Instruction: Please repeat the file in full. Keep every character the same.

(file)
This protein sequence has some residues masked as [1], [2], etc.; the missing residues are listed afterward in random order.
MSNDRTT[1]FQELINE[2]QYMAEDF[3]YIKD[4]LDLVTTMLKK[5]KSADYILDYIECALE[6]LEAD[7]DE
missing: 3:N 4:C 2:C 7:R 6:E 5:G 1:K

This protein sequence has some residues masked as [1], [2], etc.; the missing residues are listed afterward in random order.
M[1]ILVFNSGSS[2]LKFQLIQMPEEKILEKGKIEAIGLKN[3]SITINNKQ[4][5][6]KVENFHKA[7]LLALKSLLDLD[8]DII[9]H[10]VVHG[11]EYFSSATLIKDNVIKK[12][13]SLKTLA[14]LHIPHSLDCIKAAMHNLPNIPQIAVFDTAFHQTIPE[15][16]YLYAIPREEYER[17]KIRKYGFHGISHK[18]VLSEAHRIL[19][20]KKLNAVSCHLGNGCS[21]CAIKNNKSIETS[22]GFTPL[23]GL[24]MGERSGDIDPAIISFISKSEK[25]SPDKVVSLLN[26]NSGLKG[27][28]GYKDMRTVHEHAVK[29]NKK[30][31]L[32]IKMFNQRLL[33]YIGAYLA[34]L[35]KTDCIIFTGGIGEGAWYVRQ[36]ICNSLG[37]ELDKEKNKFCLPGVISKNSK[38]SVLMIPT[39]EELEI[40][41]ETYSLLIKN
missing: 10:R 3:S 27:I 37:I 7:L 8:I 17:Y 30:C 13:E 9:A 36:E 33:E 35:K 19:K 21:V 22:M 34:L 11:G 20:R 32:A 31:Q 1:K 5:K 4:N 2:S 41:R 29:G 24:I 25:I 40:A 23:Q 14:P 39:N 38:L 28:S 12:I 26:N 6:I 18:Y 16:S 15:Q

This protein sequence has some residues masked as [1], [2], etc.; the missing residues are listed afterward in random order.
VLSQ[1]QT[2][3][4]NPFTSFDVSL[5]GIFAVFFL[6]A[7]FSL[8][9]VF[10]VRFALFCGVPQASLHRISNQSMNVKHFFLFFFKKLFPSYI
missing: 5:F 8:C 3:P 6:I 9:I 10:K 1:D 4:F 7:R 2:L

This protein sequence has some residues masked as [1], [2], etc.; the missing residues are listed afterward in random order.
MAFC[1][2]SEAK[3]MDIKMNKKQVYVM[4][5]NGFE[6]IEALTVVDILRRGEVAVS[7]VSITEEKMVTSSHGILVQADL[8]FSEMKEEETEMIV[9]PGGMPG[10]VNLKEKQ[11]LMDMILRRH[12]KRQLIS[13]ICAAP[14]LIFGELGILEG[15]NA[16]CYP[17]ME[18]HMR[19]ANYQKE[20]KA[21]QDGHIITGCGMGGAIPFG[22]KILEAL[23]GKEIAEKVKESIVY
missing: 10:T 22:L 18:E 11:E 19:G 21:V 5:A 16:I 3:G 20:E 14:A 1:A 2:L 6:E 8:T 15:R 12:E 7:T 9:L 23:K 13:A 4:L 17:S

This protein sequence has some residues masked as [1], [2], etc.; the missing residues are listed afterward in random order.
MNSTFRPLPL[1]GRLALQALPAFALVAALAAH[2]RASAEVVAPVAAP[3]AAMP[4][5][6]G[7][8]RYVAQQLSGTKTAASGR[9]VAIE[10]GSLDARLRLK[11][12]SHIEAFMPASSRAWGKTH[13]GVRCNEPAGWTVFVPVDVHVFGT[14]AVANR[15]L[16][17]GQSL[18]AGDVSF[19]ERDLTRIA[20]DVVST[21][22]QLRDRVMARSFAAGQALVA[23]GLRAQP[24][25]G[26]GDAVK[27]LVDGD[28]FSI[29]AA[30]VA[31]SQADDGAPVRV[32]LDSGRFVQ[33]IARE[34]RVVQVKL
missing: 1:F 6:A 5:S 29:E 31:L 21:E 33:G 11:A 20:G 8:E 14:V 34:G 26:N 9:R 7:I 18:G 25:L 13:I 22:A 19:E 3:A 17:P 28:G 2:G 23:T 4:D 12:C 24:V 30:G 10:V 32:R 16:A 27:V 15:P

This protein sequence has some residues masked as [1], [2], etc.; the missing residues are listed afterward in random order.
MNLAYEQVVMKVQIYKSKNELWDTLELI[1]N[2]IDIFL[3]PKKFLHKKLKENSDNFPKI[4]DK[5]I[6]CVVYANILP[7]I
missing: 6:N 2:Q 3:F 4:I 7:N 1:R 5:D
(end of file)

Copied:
This protein sequence has some residues masked as [1], [2], etc.; the missing residues are listed afterward in random order.
MSNDRTT[1]FQELINE[2]QYMAEDF[3]YIKD[4]LDLVTTMLKK[5]KSADYILDYIECALE[6]LEAD[7]DE
missing: 3:N 4:C 2:C 7:R 6:E 5:G 1:K

This protein sequence has some residues masked as [1], [2], etc.; the missing residues are listed afterward in random order.
M[1]ILVFNSGSS[2]LKFQLIQMPEEKILEKGKIEAIGLKN[3]SITINNKQ[4][5][6]KVENFHKA[7]LLALKSLLDLD[8]DII[9]H[10]VVHG[11]EYFSSATLIKDNVIKK[12][13]SLKTLA[14]LHIPHSLDCIKAAMHNLPNIPQIAVFDTAFHQTIPE[15][16]YLYAIPREEYER[17]KIRKYGFHGISHK[18]VLSEAHRIL[19][20]KKLNAVSCHLGNGCS[21]CAIKNNKSIETS[22]GFTPL[23]GL[24]MGERSGDIDPAIISFISKSEK[25]SPDKVVSLLN[26]NSGLKG[27][28]GYKDMRTVHEHAVK[29]NKK[30][31]L[32]IKMFNQRLL[33]YIGAYLA[34]L[35]KTDCIIFTGGIGEGAWYVRQ[36]ICNSLG[37]ELDKEKNKFCLPGVISKNSK[38]SVLMIPT[39]EELEI[40][41]ETYSLLIKN
missing: 10:R 3:S 27:I 37:I 7:L 8:I 17:Y 30:C 13:E 9:A 36:E 33:E 35:K 19:K 21:V 22:M 34:L 11:G 20:R 32:A 31:Q 1:K 5:K 4:N 2:S 41:R 29:G 24:I 25:I 40:A 23:Q 14:P 39:N 38:L 28:S 12:I 26:N 6:I 18:Y 16:S 15:Q

This protein sequence has some residues masked as [1], [2], etc.; the missing residues are listed afterward in random order.
VLSQ[1]QT[2][3][4]NPFTSFDVSL[5]GIFAVFFL[6]A[7]FSL[8][9]VF[10]VRFALFCGVPQASLHRISNQSMNVKHFFLFFFKKLFPSYI
missing: 5:F 8:C 3:P 6:I 9:I 10:K 1:D 4:F 7:R 2:L

This protein sequence has some residues masked as [1], [2], etc.; the missing residues are listed afterward in random order.
MAFC[1][2]SEAK[3]MDIKMNKKQVYVM[4][5]NGFE[6]IEALTVVDILRRGEVAVS[7]VSITEEKMVTSSHGILVQADL[8]FSEMKEEETEMIV[9]PGGMPG[10]VNLKEKQ[11]LMDMILRRH[12]KRQLIS[13]ICAAP[14]LIFGELGILEG[15]NA[16]CYP[17]ME[18]HMR[19]ANYQKE[20]KA[21]QDGHIITGCGMGGAIPFG[22]KILEAL[23]GKEIAEKVKESIVY
missing: 10:T 22:L 18:E 11:E 19:G 21:V 5:A 16:I 3:G 20:E 14:A 1:A 2:L 6:E 8:T 15:R 12:E 7:T 9:L 23:K 13:A 4:L 17:S

This protein sequence has some residues masked as [1], [2], etc.; the missing residues are listed afterward in random order.
MNSTFRPLPL[1]GRLALQALPAFALVAALAAH[2]RASAEVVAPVAAP[3]AAMP[4][5][6]G[7][8]RYVAQQLSGTKTAASGR[9]VAIE[10]GSLDARLRLK[11][12]SHIEAFMPASSRAWGKTH[13]GVRCNEPAGWTVFVPVDVHVFGT[14]AVANR[15]L[16][17]GQSL[18]AGDVSF[19]ERDLTRIA[20]DVVST[21][22]QLRDRVMARSFAAGQALVA[23]GLRAQP[24][25]G[26]GDAVK[27]LVDGD[28]FSI[29]AA[30]VA[31]SQADDGAPVRV[32]LDSGRFVQ[33]IARE[34]RVVQVKL
missing: 1:F 6:A 5:S 29:E 31:L 21:E 33:G 11:A 20:G 8:E 14:V 34:G 26:N 9:R 7:I 18:G 25:L 13:I 22:A 19:E 3:A 17:P 28:G 2:G 23:T 4:D 12:C 24:V 30:G 10:V 32:R 16:A 27:V 15:P

This protein sequence has some residues masked as [1], [2], etc.; the missing residues are listed afterward in random order.
MNLAYEQVVMKVQIYKSKNELWDTLELI[1]N[2]IDIFL[3]PKKFLHKKLKENSDNFPKI[4]DK[5]I[6]CVVYANILP[7]I
missing: 6:N 2:Q 3:F 4:I 7:N 1:R 5:D